The powerful hurricane "Ian" hit the west coast of Florida with violent winds, rain and storm surges. With wind speeds of 240 kilometers per hour, "Ian" was just below the threshold for the highest hurricane category. Experts feared a wide swath of severe damage on the cyclone's path across the US state.
Some of the storm surges reached a height of around 3.5 meters, said Florida Governor Ron DeSantis. Weather experts feared that they could grow more than five meters high at the top.
According to meteorologists, the hurricane only moved northeast across the country at a speed of around 13 kilometers per hour. That made it even more dangerous given the strong winds and rains. Television pictures showed how rain was lashing through the streets, only the roofs of cars were sticking out of the floodwaters and debris was flying through the air. "Ian" is likely to make the list of the five deadliest hurricanes in Florida, Gov. DeSantis said.
2.5 million people are to evacuate
Residents were urgently warned not to leave their homes on Thursday morning to assess the damage, for example. Even if the hurricane pulls away, there is still a risk of debris, broken power lines and the like. Evacuation instructions applied to around 2.5 million people in the region. However, some of them chose to remain in their homes.
Around 1.6 million homes were without power, according to the Poweroutage website. The authorities expected serious damage to infrastructure and communication lines. The extent of the destruction is not likely to become clearer until sunrise on Thursday. Although the hurricane gradually weakened, a strip of land more than a hundred kilometers wide was subject to violent storms along its path. Meteorologists warned that the hurricane could still have destructive hurricane strength when it arrived on the east coast of the state on Thursday.
Sometimes meter-high floods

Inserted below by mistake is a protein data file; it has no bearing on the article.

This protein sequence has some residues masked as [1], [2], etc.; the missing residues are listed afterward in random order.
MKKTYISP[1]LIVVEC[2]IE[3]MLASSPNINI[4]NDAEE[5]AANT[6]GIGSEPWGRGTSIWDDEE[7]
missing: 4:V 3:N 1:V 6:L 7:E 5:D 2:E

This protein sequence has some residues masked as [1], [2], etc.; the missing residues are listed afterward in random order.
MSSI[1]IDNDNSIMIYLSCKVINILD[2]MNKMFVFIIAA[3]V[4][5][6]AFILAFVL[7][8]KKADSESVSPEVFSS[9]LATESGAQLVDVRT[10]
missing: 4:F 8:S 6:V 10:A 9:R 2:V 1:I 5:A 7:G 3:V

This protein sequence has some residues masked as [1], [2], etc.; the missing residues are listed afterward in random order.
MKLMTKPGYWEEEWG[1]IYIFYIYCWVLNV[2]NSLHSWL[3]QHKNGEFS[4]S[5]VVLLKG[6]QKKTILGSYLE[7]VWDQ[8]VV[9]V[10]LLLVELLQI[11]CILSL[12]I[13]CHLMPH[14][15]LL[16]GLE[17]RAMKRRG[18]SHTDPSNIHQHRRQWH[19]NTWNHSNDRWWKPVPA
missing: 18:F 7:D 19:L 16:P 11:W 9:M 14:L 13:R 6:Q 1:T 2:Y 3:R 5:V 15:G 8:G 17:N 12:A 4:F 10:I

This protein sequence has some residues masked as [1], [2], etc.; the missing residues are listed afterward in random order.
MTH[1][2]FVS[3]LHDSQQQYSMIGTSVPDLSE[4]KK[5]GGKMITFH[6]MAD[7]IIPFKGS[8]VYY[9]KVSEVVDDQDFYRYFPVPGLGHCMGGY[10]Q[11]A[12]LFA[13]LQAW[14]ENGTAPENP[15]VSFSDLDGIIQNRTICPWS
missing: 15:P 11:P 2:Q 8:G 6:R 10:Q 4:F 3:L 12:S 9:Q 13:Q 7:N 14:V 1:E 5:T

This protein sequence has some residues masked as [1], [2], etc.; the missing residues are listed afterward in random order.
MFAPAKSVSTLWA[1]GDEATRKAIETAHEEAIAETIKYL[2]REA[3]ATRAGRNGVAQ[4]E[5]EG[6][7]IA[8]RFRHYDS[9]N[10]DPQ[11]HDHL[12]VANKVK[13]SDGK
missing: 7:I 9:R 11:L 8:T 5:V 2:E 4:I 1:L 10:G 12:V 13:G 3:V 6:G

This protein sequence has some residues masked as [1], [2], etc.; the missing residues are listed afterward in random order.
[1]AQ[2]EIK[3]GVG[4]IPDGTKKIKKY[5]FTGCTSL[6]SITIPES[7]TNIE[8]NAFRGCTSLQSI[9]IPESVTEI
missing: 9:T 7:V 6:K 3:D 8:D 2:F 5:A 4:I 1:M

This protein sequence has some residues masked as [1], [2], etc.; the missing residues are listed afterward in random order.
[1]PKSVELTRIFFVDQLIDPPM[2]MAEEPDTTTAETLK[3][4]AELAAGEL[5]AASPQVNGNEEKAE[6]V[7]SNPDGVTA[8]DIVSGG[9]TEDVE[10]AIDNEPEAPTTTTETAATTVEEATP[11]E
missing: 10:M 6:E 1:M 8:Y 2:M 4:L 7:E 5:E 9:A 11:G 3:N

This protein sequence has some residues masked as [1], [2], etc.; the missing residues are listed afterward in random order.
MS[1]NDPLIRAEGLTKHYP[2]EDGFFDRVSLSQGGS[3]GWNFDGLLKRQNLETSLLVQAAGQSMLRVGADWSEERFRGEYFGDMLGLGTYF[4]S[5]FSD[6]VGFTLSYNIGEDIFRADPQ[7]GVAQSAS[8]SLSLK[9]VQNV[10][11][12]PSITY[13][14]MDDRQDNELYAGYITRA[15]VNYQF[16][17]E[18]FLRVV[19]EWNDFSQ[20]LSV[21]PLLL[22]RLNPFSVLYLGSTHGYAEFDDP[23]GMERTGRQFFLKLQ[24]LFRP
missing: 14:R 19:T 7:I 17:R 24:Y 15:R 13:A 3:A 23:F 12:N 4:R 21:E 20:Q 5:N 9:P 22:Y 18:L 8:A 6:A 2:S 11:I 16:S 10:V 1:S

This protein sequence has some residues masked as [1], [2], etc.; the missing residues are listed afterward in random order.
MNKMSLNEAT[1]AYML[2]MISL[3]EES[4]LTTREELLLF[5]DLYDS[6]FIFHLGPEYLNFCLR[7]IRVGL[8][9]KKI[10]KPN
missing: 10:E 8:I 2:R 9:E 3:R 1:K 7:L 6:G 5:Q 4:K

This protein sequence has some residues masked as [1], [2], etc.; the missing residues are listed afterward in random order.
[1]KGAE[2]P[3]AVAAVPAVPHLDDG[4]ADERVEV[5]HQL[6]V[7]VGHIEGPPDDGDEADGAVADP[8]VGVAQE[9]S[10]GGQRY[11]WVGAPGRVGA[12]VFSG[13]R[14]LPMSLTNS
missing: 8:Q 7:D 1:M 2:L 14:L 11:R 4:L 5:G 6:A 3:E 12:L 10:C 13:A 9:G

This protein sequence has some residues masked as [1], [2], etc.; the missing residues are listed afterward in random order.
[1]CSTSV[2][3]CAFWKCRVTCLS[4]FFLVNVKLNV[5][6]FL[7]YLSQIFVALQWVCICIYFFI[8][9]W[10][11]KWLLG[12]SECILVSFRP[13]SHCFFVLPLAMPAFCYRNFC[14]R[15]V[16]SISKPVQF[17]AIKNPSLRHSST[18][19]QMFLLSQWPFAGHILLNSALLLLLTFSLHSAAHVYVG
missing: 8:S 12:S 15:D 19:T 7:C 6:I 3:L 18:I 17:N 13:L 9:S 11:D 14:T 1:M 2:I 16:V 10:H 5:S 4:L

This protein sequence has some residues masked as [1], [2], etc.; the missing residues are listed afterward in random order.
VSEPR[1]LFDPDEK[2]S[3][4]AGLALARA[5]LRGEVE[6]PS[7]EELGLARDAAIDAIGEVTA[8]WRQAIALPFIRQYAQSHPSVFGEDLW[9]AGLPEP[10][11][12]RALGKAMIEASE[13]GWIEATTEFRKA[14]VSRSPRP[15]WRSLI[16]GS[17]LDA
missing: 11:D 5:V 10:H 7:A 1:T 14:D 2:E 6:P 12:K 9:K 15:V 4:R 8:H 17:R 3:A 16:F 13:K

The first photos and videos on social media showed severe flooding in the cities of Fort Myers Beach, Cape Coral and Naples, some of which were several meters high.
DeSantis said authorities are standing by for salvage and repair work as soon as the weather permits. He wrote on Twitter that around 7,000 National Guard soldiers and 179 planes or helicopters could be deployed. In addition, more than 40,000 mechanics from the utility companies were already on hand to repair power lines. According to the US Hurricane Center, power outages resulting from the "catastrophic damage" of a category hurricane can last four weeks or months, and entire regions could be uninhabitable.
The director of the National Hurricane Center, Ken Graham, emphasized that it will probably take 24 hours after arriving on land for the hurricane to pass over Florida. That means 24 hours of heavy rain.
Deanne Criswell of the US Disaster Management Agency FEMA said the region expected to be affected by the storm had not experienced such a hurricane for around 100 years. Experts are also concerned that in the past few decades the region has been built closer and closer to the water.
Guterres: Another example of dramatic climate action
UN Secretary-General António Guterres called "Ian" "another example of dramatic climate action we are seeing around the world with increasing frequency and increasing devastation."
"Ian" made landfall in Cuba on Tuesday as a category three of five hurricane. In the state with a good eleven million inhabitants, the power went out at times across the country. Meanwhile, a boat carrying migrants from Cuba sank off the coast of Florida on Wednesday. The US Coast Guard was looking for 23 people, as announced on Twitter. Four migrants had previously reached American Stock Island off Key West by swimming from the boat in stormy weather conditions.